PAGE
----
Here are some of the fastest road-legal production cars of all time
Miura, F40, Veyron and Agera - it's TG's ultimate feast of fast
1894 Benz Velo - 12mph
Bit of a hollow victory, this one. The Velo was the first true production car, which made it the fastest by default. But following that logic, it was also the slowest. And, simultaneously, the most and least likely to, say, become self-aware and enslave humankind or train as an architect.
That's not to rob its inventor, the eponymous Karl Benz, of his achievement. In 1894, 67 Velos were built, and 134 in 1895, all packing a 1.0-litre 3.5bhp engine. The speed race was on.Advertisement - Page continues below
1949 Jaguar XK120 - 124.6mph
The XK120 began life as a concept at the 1948 London motor show. This petite convertible was used to show off Jag's double overhead cam straight six cylinder engine, a powerplant that wasn't phased out till 1992.
After letting Prince Bira of Siam (now Thailand) have a drive in the 1949 Silverstone Production Car Race, Jaguar loaned its mildly spiced version to The Motor magazine. It reported a top speed of 124.6mph, 0-60 mph in 10.0 seconds, and fuel consumption of 19.8mpg. In an age when your dishwasher had a name. And ears.
1955 Mercedes-Benz 300SL - 140mph
Back once again for the renegade Benz. The stunning SL was loosely based on MB's circa-1952 racer, the 300SL. It got a tubular spaceframe and aluminum bonnet, doors and boot lid. And if you had the readies, an all-aluminium panel option was available, which shaved off 80kg.
But it was the aerodynamics that really helped the SL achieve such an impressive terminal velocity. In its day, it was slipperier than a hot-buttered mackerel. See those horizontal eyebrow things over the wheel arches? They actually reduce drag.Advertisement - Page continues below
1958 Aston Martin DB4 - 141mph
Remember the Disco Volante? Its outline was conceived by the same company that gave us the stunning DB4, Carrozzeria Touring. But despite the fact that the design and superleggera (tube chassis) construction was Italian, the DB4 was the first Aston to be built at Newport Pagnell.
When a test car was given to a British motoring rag in 1960, the DB4 beat the 300SL by just 1mph.
1963 Iso Rivolta Grifo A3/L 327 - 161mph
You know that funny little bubble car called the Isetta, one you'd always imagined was conceived by BMW? Yeah, no, it was these guys. Before building face-rearranging supercars, Iso Rivolto designed the quintessential bubble car, licensed it to BMW (amongst others), and used the money to build salubrious Bertone-styled GTs.
Which happened to be quite nippy. This one - named 327 on account of the GM-sourced 327ci (5.4-litre) V8 in front - hit 161mph during tests by a Sixties motoring magazine.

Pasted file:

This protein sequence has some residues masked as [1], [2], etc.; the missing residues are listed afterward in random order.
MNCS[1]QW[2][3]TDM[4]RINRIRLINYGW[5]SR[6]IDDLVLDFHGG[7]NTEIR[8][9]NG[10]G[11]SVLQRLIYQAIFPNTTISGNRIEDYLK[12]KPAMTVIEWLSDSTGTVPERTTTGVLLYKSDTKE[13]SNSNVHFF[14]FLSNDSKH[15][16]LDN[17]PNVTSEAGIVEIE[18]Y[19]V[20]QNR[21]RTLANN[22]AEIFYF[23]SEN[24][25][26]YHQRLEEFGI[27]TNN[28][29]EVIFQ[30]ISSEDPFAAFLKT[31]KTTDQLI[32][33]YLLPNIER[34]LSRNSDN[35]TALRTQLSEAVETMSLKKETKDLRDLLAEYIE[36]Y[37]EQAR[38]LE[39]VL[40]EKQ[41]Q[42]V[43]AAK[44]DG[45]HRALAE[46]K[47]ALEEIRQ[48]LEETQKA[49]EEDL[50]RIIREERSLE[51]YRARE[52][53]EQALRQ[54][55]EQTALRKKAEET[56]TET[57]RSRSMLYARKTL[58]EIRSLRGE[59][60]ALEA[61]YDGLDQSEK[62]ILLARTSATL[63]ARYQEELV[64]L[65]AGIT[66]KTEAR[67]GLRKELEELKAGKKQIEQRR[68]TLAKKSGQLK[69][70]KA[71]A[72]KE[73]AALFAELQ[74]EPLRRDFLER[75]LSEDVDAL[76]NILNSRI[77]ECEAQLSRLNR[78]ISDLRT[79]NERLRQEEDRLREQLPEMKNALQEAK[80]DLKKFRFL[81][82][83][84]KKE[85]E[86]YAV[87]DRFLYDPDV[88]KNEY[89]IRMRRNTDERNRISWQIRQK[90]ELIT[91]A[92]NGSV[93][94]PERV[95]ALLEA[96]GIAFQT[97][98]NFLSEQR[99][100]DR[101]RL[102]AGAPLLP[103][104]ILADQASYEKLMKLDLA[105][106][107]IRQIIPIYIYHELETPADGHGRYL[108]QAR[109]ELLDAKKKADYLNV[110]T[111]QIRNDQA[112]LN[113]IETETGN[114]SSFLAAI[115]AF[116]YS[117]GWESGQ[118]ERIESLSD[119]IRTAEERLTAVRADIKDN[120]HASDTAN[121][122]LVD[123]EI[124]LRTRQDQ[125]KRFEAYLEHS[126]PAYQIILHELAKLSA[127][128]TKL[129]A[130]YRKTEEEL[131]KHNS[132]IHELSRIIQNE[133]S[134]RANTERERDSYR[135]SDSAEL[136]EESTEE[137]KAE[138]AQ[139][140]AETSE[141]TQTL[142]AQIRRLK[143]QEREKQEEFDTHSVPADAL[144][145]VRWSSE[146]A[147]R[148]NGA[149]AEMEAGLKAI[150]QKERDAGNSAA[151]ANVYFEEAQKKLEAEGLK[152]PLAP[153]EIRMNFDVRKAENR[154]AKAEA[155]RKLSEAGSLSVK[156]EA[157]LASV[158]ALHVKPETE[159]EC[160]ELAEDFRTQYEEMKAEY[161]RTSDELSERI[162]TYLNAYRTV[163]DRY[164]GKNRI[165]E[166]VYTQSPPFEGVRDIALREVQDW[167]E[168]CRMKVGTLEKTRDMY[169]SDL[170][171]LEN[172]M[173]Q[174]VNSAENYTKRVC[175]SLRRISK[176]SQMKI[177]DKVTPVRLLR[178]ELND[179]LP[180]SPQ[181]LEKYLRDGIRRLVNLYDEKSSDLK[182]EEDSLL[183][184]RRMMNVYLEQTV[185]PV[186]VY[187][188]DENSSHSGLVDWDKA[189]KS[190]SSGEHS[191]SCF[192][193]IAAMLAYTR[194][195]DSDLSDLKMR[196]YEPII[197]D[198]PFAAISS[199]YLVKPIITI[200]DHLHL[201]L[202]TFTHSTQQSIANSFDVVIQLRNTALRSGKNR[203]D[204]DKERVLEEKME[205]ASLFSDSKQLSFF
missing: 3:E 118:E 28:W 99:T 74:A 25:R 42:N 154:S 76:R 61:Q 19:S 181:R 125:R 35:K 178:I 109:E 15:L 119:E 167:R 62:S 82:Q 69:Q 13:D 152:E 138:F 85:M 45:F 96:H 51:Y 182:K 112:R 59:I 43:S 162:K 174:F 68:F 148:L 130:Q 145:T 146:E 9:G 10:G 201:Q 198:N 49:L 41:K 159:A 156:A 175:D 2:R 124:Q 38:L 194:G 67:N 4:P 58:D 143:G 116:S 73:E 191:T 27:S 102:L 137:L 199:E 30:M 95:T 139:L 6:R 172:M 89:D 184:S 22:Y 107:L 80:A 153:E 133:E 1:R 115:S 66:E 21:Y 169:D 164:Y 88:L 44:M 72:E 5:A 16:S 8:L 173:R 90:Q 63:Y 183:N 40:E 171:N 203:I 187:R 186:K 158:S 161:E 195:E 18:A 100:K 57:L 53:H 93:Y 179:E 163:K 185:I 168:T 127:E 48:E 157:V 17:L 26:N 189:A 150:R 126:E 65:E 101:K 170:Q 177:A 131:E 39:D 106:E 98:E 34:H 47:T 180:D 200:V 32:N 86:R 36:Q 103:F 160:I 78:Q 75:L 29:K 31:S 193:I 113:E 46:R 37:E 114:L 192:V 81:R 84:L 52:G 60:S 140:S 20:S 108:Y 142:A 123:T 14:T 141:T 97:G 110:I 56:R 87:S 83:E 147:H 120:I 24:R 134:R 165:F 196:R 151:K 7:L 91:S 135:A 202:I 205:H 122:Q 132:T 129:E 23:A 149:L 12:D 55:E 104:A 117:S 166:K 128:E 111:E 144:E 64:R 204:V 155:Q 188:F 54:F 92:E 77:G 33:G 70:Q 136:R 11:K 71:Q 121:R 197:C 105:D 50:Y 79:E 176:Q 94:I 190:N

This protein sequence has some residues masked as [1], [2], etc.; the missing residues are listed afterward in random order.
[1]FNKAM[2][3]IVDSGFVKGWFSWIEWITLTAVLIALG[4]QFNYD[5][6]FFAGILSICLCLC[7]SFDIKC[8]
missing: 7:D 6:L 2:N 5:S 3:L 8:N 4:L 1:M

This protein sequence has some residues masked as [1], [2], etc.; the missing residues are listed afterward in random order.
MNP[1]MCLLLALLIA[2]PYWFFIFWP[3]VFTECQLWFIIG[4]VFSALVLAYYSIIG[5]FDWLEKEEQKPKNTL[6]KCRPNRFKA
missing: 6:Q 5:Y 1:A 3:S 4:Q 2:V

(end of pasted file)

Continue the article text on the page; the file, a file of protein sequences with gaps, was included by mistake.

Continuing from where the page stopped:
Picture credit: Erasoft24
1967 Lamborghini Miura P400 - 171mph
The Miura was a lot more than a pretty face. The transversely mounted 3.9-litre V12 made a not-inconsiderable 350bhp, and got it to 60mph in 7.0secs.
Only 275 original P400s were built. Considerably fewer remain today, but one of them, tested by Motor magazine, cracked 171mph.
1968 Ferrari 365 GTB/4 Daytona - 174mph
It looked like a Rover SD1, but went a lot faster. Unlike the Miura though - its competition at the time - Ferrari went for a traditional front-engined, rear-drive layout.
And said engine wasn't half bad. 4.4-litres. 12 cylinders. Double overhead camshafts. Six Weber carburettors. The reckoning? 352bhp. That got the 365 GTB/4 Daytona to a staggering 174mph, beating Lambo in the v-max arms race.Advertisement - Page continues below
1984 Ferrari 288 GTO - 188mph
Rather more carefully built than its 250 GTO-shaped predecessor, this mid-engined turbocharged flamethrower was built for a road racing series that folded before it began.
But Ferrari still went through with its homologation obligations, creating a car that stole the top-speed crown from, er, itself.
1986 Porsche 959 - 197mph
Jostling with the Ferrari F40 for bedroom-wall real estate, the 959 boasted many features the car world hadn't seen before.
Magnesium wheels. Air pressure sensors. Automatic ride height adjustment. Nomex floorboards. Which could explain why Bill Gates bought one. Though he was one of few people that could actually pay the £150,000 asking price. Which was actually quite reasonable: the 959 cost Porsche £300,000 to make.
As you'd expect, it was also rear-engined, using a 440bhp flat six turbocharged powerplant, which got the 959 to 62mph in 3.7 seconds, with that 197mph top end. Tennis lothario Boris Becker claims he actually hit said v-max on the Italian Autostrada when he bought his. Which must have been... bracing.Advertisement - Page continues below
1987 Ferrari F40 - 202.687mph
Maranaello wasn't going to laze around drinking espresso while the Germans stole its record, so made sure the F40 - which had 38bhp more and weighed 250kg less than the 959 - would nail the double-ton. Plus two and a bit. Making it officially the first production car to go faster than EVOLUTION.
OK, so the F40's paint is so thin you can see the carbonfibre weave through it, and you don't even get proper doorhandles. But it was a supercar par excellence, an intoxicating blend of power, wings and Conga ability.
1991 Bugatti EB110 GT - 209mph
Bit of a forgotten legend, this one - the EB110 had a carbon chassis built by aircraft company Aéropsatiale, double wishbone suspension all-round, and the endorsement of F1 hero Michael Schumacher, who bought a banana-yellow one.